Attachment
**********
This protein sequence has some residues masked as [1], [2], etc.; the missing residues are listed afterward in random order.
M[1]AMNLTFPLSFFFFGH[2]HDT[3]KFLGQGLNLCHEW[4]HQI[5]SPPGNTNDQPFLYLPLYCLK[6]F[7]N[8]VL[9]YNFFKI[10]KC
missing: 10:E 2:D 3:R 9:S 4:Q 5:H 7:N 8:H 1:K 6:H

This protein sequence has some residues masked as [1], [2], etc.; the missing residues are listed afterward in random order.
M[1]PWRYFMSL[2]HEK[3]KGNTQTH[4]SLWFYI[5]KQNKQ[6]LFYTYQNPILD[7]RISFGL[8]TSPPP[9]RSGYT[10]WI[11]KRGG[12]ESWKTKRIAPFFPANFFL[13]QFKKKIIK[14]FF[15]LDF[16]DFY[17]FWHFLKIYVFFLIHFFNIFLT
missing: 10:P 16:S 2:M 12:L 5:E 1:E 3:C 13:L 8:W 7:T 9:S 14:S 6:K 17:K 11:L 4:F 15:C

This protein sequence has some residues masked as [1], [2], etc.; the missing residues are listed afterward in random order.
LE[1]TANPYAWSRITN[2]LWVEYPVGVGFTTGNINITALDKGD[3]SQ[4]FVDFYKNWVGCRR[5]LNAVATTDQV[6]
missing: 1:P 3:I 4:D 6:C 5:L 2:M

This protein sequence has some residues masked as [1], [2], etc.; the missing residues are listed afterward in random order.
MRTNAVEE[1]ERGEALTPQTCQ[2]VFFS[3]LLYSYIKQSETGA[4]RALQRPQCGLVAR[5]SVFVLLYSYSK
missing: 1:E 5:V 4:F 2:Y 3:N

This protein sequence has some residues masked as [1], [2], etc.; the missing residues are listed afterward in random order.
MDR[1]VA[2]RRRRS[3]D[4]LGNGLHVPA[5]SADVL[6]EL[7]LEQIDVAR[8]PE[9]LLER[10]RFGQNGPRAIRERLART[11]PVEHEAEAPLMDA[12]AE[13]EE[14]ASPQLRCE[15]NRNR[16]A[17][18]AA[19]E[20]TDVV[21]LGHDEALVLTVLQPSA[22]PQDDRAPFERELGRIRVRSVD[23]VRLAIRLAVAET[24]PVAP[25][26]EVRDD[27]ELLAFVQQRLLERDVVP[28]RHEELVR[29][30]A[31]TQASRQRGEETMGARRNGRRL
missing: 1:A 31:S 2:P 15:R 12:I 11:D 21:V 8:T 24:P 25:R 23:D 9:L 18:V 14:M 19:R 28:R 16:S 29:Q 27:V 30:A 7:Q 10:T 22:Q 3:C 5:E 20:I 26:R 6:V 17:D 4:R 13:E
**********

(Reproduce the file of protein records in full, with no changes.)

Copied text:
This protein sequence has some residues masked as [1], [2], etc.; the missing residues are listed afterward in random order.
M[1]AMNLTFPLSFFFFGH[2]HDT[3]KFLGQGLNLCHEW[4]HQI[5]SPPGNTNDQPFLYLPLYCLK[6]F[7]N[8]VL[9]YNFFKI[10]KC
missing: 10:E 2:D 3:R 9:S 4:Q 5:H 7:N 8:H 1:K 6:H

This protein sequence has some residues masked as [1], [2], etc.; the missing residues are listed afterward in random order.
M[1]PWRYFMSL[2]HEK[3]KGNTQTH[4]SLWFYI[5]KQNKQ[6]LFYTYQNPILD[7]RISFGL[8]TSPPP[9]RSGYT[10]WI[11]KRGG[12]ESWKTKRIAPFFPANFFL[13]QFKKKIIK[14]FF[15]LDF[16]DFY[17]FWHFLKIYVFFLIHFFNIFLT
missing: 10:P 16:S 2:M 12:L 5:E 1:E 3:C 13:L 8:W 7:T 9:S 14:S 6:K 17:K 11:L 4:F 15:C

This protein sequence has some residues masked as [1], [2], etc.; the missing residues are listed afterward in random order.
LE[1]TANPYAWSRITN[2]LWVEYPVGVGFTTGNINITALDKGD[3]SQ[4]FVDFYKNWVGCRR[5]LNAVATTDQV[6]
missing: 1:P 3:I 4:D 6:C 5:L 2:M

This protein sequence has some residues masked as [1], [2], etc.; the missing residues are listed afterward in random order.
MRTNAVEE[1]ERGEALTPQTCQ[2]VFFS[3]LLYSYIKQSETGA[4]RALQRPQCGLVAR[5]SVFVLLYSYSK
missing: 1:E 5:V 4:F 2:Y 3:N

This protein sequence has some residues masked as [1], [2], etc.; the missing residues are listed afterward in random order.
MDR[1]VA[2]RRRRS[3]D[4]LGNGLHVPA[5]SADVL[6]EL[7]LEQIDVAR[8]PE[9]LLER[10]RFGQNGPRAIRERLART[11]PVEHEAEAPLMDA[12]AE[13]EE[14]ASPQLRCE[15]NRNR[16]A[17][18]AA[19]E[20]TDVV[21]LGHDEALVLTVLQPSA[22]PQDDRAPFERELGRIRVRSVD[23]VRLAIRLAVAET[24]PVAP[25][26]EVRDD[27]ELLAFVQQRLLERDVVP[28]RHEELVR[29][30]A[31]TQASRQRGEETMGARRNGRRL
missing: 1:A 31:S 2:P 15:R 12:I 11:D 21:V 8:T 24:P 25:R 23:D 9:L 18:V 14:M 19:R 28:R 16:S 29:Q 27:V 30:A 7:Q 10:T 22:Q 3:C 5:E 20:I 26:R 6:V 17:D 4:R 13:E